Setfethy sighed. “Johnson, try to be reasonable. I will sacrifice us if I must, but there is still much we can accomplish for our peoples. This, here, is the point where peace can be established between Elites, Brutes, and humans. Perhaps even the Flood! If we all die here, then there shall be no advancement. The wars shall continue as they have, and billions still will die. Think about every human slain by deluded Elite, of every life that could be saved. When the Covenant has ravaged your people, your planet too shall fall, scorched by their ships until all that remains is a hot molten sludge swiftly cooling into a hard shell of glass. Then Earth, your species’ great bastion of power, shall be no more.”

“Hmm,” he considered. Damn, he’s right... However, he couldn’t resist letting off one last jibe. “You know, all that’s missing is something about how we’re the enemies of your gods. C’mon, all the others say that!”


“Alright, alright,” he sighed. “Let me talk to it.”


“Consus! No!” the Arbiter cried, but it was too late.

“Yaaah!” Consus lunged, bringing the hammer swiftly down upon the Sentinel. As it smashed through the machine’s power core, an explosion ripped through the air, tossing Consus backward as though he was nothing more than a toy to land against a wall of biomass.

He wished he could go to assist the Jiralhanae, but he had other concerns, namely the forty-nine[21] other Sentinels engaging his forces – make that forty-three.[2] Leaping for a discarded carbine, he fell into a roll and shot a Sentinel as it extended its central weapon. As it sputtered, it was finished by a nearby Sangheili with a well-placed grenade.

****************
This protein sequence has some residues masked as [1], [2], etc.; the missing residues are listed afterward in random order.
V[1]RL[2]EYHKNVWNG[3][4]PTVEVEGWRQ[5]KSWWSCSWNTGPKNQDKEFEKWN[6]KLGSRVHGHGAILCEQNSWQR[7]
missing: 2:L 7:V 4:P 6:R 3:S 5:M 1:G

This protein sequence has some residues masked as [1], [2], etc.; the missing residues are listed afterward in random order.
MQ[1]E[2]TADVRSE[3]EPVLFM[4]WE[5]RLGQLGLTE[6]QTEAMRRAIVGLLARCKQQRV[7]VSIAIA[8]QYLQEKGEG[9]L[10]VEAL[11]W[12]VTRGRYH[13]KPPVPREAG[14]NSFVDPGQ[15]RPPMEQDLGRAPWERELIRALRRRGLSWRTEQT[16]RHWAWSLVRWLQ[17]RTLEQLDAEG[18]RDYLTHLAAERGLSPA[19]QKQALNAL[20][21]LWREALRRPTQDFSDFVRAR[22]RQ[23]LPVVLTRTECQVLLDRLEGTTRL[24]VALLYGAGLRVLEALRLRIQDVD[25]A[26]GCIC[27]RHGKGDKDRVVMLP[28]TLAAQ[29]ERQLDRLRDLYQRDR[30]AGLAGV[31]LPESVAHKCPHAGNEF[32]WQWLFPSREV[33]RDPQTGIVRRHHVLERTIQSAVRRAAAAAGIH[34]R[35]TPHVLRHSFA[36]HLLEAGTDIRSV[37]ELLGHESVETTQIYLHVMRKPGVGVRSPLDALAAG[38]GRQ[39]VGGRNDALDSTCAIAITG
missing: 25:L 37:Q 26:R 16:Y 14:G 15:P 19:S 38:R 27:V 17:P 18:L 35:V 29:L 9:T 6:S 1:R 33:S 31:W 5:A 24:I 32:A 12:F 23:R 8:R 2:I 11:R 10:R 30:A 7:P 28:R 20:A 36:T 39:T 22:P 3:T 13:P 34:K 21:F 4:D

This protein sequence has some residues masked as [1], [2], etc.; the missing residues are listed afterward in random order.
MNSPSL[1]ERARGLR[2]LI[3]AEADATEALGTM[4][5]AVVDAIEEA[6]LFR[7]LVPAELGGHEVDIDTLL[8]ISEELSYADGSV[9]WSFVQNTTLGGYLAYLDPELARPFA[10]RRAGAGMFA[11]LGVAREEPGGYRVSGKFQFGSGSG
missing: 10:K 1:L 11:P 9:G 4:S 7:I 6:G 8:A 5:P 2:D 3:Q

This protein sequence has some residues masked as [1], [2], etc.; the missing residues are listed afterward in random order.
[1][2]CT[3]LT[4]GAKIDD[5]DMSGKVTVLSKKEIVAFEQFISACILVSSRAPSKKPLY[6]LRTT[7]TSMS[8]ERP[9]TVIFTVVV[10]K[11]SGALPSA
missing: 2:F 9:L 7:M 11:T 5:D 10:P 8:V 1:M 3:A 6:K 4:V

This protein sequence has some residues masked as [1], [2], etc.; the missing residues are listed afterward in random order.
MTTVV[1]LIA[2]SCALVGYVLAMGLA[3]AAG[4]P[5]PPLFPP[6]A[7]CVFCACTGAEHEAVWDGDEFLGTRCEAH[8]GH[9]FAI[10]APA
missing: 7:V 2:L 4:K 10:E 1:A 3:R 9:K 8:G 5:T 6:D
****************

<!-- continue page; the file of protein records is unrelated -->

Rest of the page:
Looking up, he could see a Sentinel entering the room through a small hole in the ceiling, the In Amber Clad visible when it had passed. “They keep advancing!” he shouted to be heard above the sounds of battle. “Push through them to the frigate!”

It was easier ordered than performed. The Sentinels were no weaklings, and there appeared to be a never-ending supply of them. The Arbiter, along with three Sangheili and two Jiralhanae, tried to blast their way through a weaker membrane. However, a Sentinel engaged them almost immediately.

“The Flood do not help us,” a Jiralhanae noted as it tried to wrestle the silver machine with limited success, its spindly legs possessing hidden strength. “Are they not allies?”

It was a good insight, and as the Arbiter spun around to fire on a Sentinel approaching from behind, he considered why they were not helping. While Cortana had indicated that the Sentinels were designed specifically for destroying the Flood, he could not imagine them doing much worse than them in this fight. Then, perhaps the true reason was that they wanted the Arbiter and his to die, giving the Flood a set of new hosts. The Arbiter in particular could allow the Gravemind to learn everything about their plans...

A voice then spoke, an androgynous meld of both the Gravemind and Cortana, seeming to come from the very walls. “Do not worry,” it breathed. “Help is on the way...”

“Help best be swift,” grunted the Jiralhanae as it flipped the Sentinel into the air... where it spun about and landed lightly on its feet some units away.

The Arbiter was inclined to agree. Since the battle began, six Jiralhanae and one Sangheili had fallen. At this rate, they would be wiped out before the Monitor even dropped out of shadow. He briefly paused in his attack to radio ‘Setfethee, “Ship Master, what...” A Sentinel leaped upon him from above, and it was all he could do to not let it crush him to death, by beating it away with the butt of his carbine. A laser dropped down from the machine’s center and aimed directly at his head.

“Arbiter! Jahnsen agreed to call it off...”